Pentecost

The Feast of Pentecost

As the cut ribbon and the silken ends fluttered, the eye of the trout that had lived as quick and light as water itself, stared sightlessly as though at something finally arrived, then rolled loosely back. The dome of the sky looked down at it. And the applause rang out.

So end’s Brian Clark’s deeply moving book The Stream, an account of the destruction of a river  by the forces of apathy and materialism. There are no villains in the book - only ordinary people seeking to live comfortable lives -and in consequence not noticing life and love and God. The waters of life are destroyed because the stream is neglected, drained, poisoned.

The great Feast of Pentecost is a celebration of what God is about: God seeks through creation and history to restore us and our world to be whole and new once again in God’s love. The goodness of God’s creation has been marred and muddied by greed, apathy, sloth, lust - and , like the trout in Brian Clark’s book, we ourselves, we humans, are in danger of being smothered  in a miasmal mist of  evil - except, unlike the trout , much destruction is of our own making. The feast of Pentecost celebrates that God  the Holy Spirit is  breaking down the barriers that divide us - barriers of gender, sexuality, class, race, belief, fear, greed and  custom. God longs to set us free to be fully human in God. The feast of Pentecost celebrates that God is acting to unblock the ancient springs of living water and to refresh us again.

There is a story of a little French village high in the mountains. Up on the top of the mountain lived an old man who was employed to keep all the little streams free and fast flowing. As he did his work year by year so the river that ran through the village sparkled clear and supported  fish and birds, trees and flowers - and a substantial tourist trade and so the life of the village. One day a  town councillor noticed that the old man had been paid a paltry sum for his work of keeping the streams flowing and clear. Why this waste? , cried the councillor . we cannot need to pay an old man for this. And so the old man was retired - and the streams clogged up and the river became foul and death-dealing and the village began to die.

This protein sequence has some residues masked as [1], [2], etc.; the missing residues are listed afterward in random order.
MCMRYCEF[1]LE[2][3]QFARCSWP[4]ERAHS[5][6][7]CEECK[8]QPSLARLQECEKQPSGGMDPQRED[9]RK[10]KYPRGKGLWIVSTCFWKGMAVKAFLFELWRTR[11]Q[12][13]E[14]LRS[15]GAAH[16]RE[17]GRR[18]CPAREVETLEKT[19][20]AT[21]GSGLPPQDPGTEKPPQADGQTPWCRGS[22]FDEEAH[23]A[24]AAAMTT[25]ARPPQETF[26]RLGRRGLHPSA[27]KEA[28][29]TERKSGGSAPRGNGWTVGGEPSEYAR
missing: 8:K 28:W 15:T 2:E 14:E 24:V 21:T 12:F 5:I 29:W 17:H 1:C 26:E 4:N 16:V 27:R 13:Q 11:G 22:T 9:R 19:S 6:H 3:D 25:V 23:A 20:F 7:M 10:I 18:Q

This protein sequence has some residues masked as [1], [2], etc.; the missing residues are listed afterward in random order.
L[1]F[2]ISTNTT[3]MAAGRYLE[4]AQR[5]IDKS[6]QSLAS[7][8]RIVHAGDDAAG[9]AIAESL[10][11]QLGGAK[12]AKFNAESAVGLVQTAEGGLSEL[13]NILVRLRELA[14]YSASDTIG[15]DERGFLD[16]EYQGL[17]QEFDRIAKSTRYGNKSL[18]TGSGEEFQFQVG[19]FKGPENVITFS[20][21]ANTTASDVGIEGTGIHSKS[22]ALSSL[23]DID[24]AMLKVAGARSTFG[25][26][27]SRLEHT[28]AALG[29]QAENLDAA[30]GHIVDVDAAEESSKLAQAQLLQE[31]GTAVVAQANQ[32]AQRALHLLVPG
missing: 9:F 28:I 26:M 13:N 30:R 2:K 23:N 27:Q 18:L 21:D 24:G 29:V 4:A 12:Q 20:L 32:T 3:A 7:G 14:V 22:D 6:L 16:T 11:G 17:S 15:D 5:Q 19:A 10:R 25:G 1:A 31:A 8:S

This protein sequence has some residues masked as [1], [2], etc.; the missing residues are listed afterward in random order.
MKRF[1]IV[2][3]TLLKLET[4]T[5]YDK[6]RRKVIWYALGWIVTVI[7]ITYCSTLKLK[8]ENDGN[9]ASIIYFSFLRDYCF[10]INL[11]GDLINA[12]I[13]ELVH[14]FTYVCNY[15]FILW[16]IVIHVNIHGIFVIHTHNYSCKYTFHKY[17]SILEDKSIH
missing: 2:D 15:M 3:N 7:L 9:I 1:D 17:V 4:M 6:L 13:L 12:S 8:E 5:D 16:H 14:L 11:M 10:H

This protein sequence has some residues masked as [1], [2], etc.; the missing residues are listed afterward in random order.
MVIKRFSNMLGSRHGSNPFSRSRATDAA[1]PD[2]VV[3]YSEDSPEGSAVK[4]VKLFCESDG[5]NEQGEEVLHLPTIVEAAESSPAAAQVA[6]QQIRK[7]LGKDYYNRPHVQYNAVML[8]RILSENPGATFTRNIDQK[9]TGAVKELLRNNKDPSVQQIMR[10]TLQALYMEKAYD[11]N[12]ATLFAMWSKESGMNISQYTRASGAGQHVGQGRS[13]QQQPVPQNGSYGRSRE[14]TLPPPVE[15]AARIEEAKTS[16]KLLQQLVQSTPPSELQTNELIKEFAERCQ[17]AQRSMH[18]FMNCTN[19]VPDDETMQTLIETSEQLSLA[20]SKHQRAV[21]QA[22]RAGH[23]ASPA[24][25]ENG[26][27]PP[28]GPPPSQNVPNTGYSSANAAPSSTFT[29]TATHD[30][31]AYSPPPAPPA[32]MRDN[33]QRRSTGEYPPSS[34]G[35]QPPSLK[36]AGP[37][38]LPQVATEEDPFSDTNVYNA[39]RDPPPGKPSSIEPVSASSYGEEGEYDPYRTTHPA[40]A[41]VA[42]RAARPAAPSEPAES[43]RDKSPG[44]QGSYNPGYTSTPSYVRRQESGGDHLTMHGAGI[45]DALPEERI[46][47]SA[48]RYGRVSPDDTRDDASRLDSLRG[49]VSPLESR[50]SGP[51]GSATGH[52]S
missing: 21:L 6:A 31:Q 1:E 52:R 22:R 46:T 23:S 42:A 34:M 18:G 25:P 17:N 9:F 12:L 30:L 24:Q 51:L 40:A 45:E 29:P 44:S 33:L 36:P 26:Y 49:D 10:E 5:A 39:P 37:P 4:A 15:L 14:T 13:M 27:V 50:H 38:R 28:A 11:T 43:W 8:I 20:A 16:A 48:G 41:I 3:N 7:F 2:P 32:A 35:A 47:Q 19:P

Our vocation as the people of God is to keep open the fresh streams of the living water of the Holy Spirit. What are those springs? how have we been watered by the Holy Spirit for the good of our society, for the good of the whole of creation?  The springs are many and numerous : our worship together Sunday by Sunday, day by day , especially the holy Eucharist; our daily prayer, our shared and deep study of Holy scripture, music in all its rich variety, the performing and visual arts, gardening, cookery, story-telling, walking, our friendships -  through all of these the Holy Spirit summons us to new life, to joy, to creativity, to healing and wholeness.

God’s Holy Spirit, The Paraclete ,sent by Jesus our Ascended Lord,  comes alongside us  and re-creates us. (The Greek word “Paraclete” means “the one who comes alongside”)

 In the beginning the Holy Spirit broods lovingly over the chaos of pre-creation – and what comes forth is declared by God to be very good.

 In Nazareth the Spirit of God courteously overshadows Mary and, with her permission and co-operation, that which is born of her is the Son of God.

 In the Upper Room of Pentecost the Holy Spirit comes as wind and fire to the waiting disciples, the church community is transformed into an inclusive and welcoming community and move out as apostles to the whole world to live the healing and renewing life of Christ for all.

In our Baptism and Confirmation we experience the Holy Spirit drawing alongside us to work with us throughout our lives – assuming we are prepared to say Yes- so that bit by bit we truly become what we have always had it within us to be.

Always the Paraclete works alongside us with care, with courtesy, with understanding. God never forces us to say yes – but God places within us through the Spirit a certain restlessness, a certain divine frustration so that we yearn with God for the whole creation including ourselves to be re-made, re-created in the image of God.

The Spirit places deep within us a longing for peace, for justice, for truth, for community, for inclusivity. No part of our life is exempt . Day by day the Paraclete draws alongside to encourage us to draw nearer to God. Bit by bit we are changed – always with our permission though often at great personal cost. Our life styles, our relationships, our use of money, our morals and ethics, our beliefs, our comprehension of God – bit by bit all is brought to be at one with God in the power of the Spirit. We are remade in God’s image; we grow into unity with one another and with God, we become holy, we reach out win Jesus’ love and forgiveness and reconciliation to all. In the Spirit we are made one with Christ – and we feed on the Spiritual food that is the Body of Christ. We are refreshed by the living water of the Spirit.

 


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